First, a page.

At our study site on the Nyack floodplain of the Flathead River, Montana, large numbers of aquatic invertebrates, from microscopic copepods to large stoneflies and crustaceans, are found in groundwater pumped from wells distributed across the floodplain. Compared to the nearby river channel, which receives solar energy and food from algal production and terrestrial sources such as leaves, the groundwater must import food and nutrients from the river or through the floodplain soil. Our research has shown that food resources in the groundwater are very low. So, how can so many invertebrates live in an area with so little food? To address this question, we are developing a carbon budget for the groundwater system investigating the various organic matter sources; from river water, from overlying soils, or as buried plant matter as the river shifts its channel over time. This organic matter is consumed by microbes, which in turn feed the invertebrates. With funding from this proposal, we shall refine our understanding of the organic budget in two ways: through (1) respiration experiments, (consumption of oxygen to produce carbon dioxide by invertebrates and bacteria & fungi), and; (2) use of stable isotopes of carbon and nitrogen (that are unique to river vs. soil sources). The respiration experiments will let us calculate the energy used by various organisms and compare these to measurements from water samples taken from across the whole aquifer. In another experiment, using a constructed groundwater chamber, we will use respiration to tell us how strongly the organisms respond to carbon additions from soil or river water sources.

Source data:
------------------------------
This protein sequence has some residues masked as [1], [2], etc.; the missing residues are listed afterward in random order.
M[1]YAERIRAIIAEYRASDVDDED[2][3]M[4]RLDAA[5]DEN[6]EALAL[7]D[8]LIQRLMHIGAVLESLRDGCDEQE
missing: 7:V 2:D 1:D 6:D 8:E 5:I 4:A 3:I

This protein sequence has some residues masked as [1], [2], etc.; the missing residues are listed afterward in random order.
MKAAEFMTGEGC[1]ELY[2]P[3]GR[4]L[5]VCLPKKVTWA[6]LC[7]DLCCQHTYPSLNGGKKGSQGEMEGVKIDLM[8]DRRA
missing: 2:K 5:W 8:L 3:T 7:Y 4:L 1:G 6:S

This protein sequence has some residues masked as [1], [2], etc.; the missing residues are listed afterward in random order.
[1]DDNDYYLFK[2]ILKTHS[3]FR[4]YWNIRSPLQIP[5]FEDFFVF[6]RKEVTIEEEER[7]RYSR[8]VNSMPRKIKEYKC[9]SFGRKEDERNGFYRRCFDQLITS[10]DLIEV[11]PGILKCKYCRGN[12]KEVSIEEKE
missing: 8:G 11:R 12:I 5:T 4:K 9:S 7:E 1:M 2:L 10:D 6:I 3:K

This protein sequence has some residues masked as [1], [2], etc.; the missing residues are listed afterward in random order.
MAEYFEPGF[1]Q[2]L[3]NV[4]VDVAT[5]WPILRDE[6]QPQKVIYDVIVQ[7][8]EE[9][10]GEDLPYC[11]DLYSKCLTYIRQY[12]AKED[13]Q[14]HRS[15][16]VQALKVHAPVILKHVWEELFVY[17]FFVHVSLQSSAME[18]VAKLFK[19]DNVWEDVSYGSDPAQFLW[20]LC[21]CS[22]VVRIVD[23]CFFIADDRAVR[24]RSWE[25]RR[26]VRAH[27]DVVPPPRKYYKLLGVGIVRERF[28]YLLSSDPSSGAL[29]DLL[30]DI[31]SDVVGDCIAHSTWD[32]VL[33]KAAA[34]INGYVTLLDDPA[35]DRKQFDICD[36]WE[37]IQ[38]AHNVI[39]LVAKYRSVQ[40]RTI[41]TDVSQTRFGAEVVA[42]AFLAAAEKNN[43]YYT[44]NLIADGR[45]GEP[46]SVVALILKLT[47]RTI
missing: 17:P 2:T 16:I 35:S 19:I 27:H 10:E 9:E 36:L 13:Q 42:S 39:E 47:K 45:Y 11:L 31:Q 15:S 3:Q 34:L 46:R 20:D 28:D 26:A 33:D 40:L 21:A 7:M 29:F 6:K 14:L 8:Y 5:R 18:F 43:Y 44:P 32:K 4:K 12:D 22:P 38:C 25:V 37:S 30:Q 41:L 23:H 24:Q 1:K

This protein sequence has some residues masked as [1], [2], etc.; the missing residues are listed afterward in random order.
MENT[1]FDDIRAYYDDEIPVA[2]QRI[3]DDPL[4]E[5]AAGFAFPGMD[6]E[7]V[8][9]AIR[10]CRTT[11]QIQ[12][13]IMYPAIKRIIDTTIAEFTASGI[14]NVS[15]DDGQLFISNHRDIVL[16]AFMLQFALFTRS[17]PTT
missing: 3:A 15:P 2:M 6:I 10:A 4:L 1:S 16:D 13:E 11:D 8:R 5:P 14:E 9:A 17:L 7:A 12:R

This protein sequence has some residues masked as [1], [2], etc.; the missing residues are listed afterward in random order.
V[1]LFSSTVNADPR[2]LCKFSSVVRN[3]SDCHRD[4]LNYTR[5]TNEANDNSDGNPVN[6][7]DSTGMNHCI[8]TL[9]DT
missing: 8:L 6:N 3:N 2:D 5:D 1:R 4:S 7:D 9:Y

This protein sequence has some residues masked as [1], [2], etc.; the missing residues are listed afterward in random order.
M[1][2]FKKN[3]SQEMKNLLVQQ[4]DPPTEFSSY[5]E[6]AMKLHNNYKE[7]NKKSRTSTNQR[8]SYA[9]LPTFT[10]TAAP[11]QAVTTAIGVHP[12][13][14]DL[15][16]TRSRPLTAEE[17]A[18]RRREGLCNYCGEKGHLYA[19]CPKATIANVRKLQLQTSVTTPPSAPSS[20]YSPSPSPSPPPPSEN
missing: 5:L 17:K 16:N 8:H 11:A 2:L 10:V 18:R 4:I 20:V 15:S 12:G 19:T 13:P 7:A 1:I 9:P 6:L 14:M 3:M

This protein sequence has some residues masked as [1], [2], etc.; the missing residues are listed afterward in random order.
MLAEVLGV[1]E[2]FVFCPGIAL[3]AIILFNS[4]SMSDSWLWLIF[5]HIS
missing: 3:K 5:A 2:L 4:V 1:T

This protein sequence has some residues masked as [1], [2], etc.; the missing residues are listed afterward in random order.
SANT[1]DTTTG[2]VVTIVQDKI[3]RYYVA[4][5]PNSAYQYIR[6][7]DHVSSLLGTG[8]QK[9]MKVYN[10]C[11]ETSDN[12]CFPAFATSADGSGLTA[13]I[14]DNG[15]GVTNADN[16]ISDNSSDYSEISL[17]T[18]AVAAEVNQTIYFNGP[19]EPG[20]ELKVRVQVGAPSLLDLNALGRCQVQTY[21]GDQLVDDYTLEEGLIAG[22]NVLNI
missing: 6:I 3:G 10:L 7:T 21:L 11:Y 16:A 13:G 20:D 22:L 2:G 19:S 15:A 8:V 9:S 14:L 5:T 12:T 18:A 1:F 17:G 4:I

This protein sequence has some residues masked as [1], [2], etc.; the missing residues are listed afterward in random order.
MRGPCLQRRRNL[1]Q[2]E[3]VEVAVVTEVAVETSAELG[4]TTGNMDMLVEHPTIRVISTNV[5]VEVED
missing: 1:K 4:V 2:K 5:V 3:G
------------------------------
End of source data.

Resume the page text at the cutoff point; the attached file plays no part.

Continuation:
Intellectual Merit: this proposal will significantly increase our understanding of the basic biology of organisms that live in river-connected river floodplain aquifers.

Broader Impacts: In the west, mountain valleys and floodplains are where human population, agriculture, and drinking water overlap. By looking at a pristine aquifer, the research will tell us how groundwater systems work in ways important to understanding human impacts

National Science Foundation (NSF)
Division of Environmental Biology (DEB)
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Martyn M. Caldwell
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University of Montana
United States
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